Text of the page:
Posted Dec 29, 2010 at 3:13 pm by Craig Bailey
Nearly $77,000 is coming to Vermont from the U.S. Department of Housing and Urban Development (HUD) to help families find decent housing and to prevent future foreclosures.
The Central Vermont Community Action Council in Barre and Bennington-Rutland Opportunity Council in Rutland will share $76,882.73 in HUD grants.
“These organizations are on the front lines of helping families who are desperate to remain in their homes,” said HUD Sec. Shaun Donovan. “Now, more than ever, it’s crucial that we support these agencies that are working with struggling families on a one-to-one basis to manage their money, navigate the homebuying process, and secure their financial futures.”
The grants will assist families in becoming first-time homeowners and remaining homeowners after their purchase. HUD-approved counseling agencies provide homeownership counseling, and offer financial literacy training to renters and homeless individuals and families.
Vermont’s grants are part of $73 million HUD allocated nationwide.
Read more in HUD’s press release.
Posted Dec 29, 2010 at 8:43 am by Craig Bailey
Green Mountain Habitat for Humanity has been given the Clarence Jordan Award for a home its building in Charlotte.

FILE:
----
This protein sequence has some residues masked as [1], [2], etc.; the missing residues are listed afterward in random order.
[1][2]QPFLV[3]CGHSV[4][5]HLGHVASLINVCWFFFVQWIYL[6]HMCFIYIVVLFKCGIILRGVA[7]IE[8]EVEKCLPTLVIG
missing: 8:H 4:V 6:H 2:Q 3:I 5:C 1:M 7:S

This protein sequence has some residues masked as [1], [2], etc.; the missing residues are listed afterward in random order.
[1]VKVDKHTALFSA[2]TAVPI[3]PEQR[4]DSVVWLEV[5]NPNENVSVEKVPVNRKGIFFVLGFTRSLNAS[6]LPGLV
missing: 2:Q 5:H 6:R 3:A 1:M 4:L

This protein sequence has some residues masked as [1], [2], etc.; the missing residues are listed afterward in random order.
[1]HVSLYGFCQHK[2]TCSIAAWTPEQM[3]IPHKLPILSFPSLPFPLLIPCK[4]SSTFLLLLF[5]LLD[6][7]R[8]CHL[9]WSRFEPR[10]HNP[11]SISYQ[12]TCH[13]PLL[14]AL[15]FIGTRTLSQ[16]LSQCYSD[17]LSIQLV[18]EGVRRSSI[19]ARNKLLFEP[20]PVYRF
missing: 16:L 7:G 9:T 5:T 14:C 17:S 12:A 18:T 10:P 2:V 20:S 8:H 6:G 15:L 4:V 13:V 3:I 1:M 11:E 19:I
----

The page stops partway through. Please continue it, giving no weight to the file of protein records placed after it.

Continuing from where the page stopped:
Habitat for Humanity International honors just two local chapters a year with the award. There are approximately 1,500 local Habitat affiliates nationwide.
Construction of the house, on Greenbush Road across from the Old Lantern, began in September. Builders are paying special attention to carbon-neutral construction concepts as specified by the Passive House Institute.
Read more about the award in today’s Burlington Free Press article and in The Charlotte Citizen.
(Rendering: Albert, Righter & Tittman Architects Inc., Boston)
Posted Dec 28, 2010 at 8:31 am by Craig Bailey
We’ve posted the 2011 application deadline for Act 68 subsidized rental housing certification: Feb. 25.
Act 68 categorizes all Vermont properties as “homestead” or “non-homestead,” charging a higher tax rate for non-homestead properties.
Subsidized housing buildings are, by default, considered non-homestead properties under Act 68. Luckily, the law allows owners/managers of those properties to apply to reduce their assessment to reduce their tax burdens to something more akin to homestead status.
More details about Act 68, the process of applying for the subsidized rental housing designation, as well as a PDF application are all available online.
Posted Dec 22, 2010 at 1:56 pm by Craig Bailey
Posted Dec 22, 2010 at 8:27 am by Craig Bailey
Chip Sawyer from the Center for Rural Studies (CRS) at the University of Vermont appeared on TV and radio yesterday, talking about the release of the 2010 Census numbers. (See our post from yesterday: “Census: Vermont population up 2.8% over past decade.”)